An investigation into a possible brain cancer cluster found no evidence a New Jersey school was the cause of tumors diagnosed in former students, officials declared Thursday.
During a press conference, local and state officials said a probe into Colonia High School, located in Woodbridge, found “there was no cause and effect relationship between those illnesses and the building and grounds at Colonia High School.”
“Today we are very happy to announce that our extensive testing for both radon and radiation in the interior and exterior of the school building produced no evidence of cancer-causing hazards that warrant further investigation,” said Woodbridge Mayor John McCormac during the press conference posted on the township’s Youtube page.
“This is terrific news for the current students of Colonia High School and their parents, who worried about their safety, along with current staff members, and is also great news for all former students who attended and staff who worked at Colonia High School.”
The investigation was jumpstarted after it was discovered more 122 people once connected to the school had a primary brain tumor and another 75 were diagnosed with other rare forms of cancer, according to NJ.com.
The state’s Department of Environmental Protection Commissioner Shawn LaTourette backed up the mayor’s declaration the school was safe.
“Make no mistake when the department… believes that people are at risk we act and immediately so,” he told media members.
But some parents didn’t seem convinced, according to NJ.com.
One parent told the outlet she doesn’t think the probe did enough testing because it didn’t take water or soil samples.
Parent Edyta Komorek said she and other parents are thinking about transferring their kids to another district.
“I still don’t know what I’m going to do with my kids,” Komorek told NJ.com. “Because I don’t think it’s right to say there’s no threat to teachers and students if you didn’t take a single soil or groundwater sample.”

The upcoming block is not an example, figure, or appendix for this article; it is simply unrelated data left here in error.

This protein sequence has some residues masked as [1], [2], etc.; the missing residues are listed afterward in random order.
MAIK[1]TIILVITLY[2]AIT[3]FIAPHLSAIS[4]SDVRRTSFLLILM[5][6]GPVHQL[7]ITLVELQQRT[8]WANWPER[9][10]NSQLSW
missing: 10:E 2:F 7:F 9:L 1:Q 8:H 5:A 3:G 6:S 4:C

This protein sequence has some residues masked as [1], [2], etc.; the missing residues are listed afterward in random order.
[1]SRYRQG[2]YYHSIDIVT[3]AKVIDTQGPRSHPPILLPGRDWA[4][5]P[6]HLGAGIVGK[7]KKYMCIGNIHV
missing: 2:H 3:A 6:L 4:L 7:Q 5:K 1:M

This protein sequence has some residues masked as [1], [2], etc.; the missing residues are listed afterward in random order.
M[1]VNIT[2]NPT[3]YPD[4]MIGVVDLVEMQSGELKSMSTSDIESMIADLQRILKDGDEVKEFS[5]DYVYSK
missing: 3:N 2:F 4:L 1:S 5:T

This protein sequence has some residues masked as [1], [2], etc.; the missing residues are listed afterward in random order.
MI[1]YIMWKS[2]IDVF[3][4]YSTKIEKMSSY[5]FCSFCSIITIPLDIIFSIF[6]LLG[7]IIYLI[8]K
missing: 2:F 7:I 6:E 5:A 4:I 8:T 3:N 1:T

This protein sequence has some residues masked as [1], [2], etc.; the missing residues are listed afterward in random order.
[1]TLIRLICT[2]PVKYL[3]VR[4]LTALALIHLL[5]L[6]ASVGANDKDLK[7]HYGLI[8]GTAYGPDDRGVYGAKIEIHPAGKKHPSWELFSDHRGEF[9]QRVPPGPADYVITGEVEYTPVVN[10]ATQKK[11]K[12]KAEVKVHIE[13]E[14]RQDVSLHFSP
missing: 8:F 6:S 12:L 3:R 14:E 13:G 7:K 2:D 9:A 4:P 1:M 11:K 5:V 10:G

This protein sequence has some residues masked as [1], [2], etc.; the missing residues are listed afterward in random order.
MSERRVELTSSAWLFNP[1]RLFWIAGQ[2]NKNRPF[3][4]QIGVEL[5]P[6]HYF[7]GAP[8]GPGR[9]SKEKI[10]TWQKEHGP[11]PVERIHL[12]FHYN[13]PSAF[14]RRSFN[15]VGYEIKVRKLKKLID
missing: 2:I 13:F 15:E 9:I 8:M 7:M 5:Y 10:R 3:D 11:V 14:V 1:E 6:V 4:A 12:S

LaTourette said during the press conference every possible link to cancer was tested.
“We do not believe that there is cause for any further testing,” he said. “And that the children of this school, the faculty of this school and the parents and caregivers of these children and the people in and around this community they can have confidence, they can have confidence that this is a safe place.”
State Department of Health Commissioner Judith Persichilli said during the press conference a review of the cancer registry by health officials determined the expected number of primary brain tumors for Colonia students from 1968 to 2021 were 98 to 105 and among staff for that same timeframe were 13 to 14.
Back in March, Colonia High graduate Al Lupiano posted his theory about possible links between brain tumors diagnoses among 1990s and early 2000s graduates of Colonia High and since then, he gathered the names of at least 110 grads with brain tumors, according to Fox News Digital.
He, his wife and sister were among those who were diagnosed with brain tumors. His sister had recently died of cancer.
“It’s overwhelming. … I’m doing this not only for my wife, my sister — my nieces are currently in the school — but this deserves further understanding. Further explanation of what occurred at that high school over these decades of people being in the building,” Lupiano told Fox News Digital.
“I don’t think this is the end of the story. I have a really bad feeling we’re going to find contamination beyond the high school. There’s lots and lots of people calling me, saying, ‘Look, I didn’t go to the high school, but I live a mile away, and we call our block cancer alley,’” said Lupiano.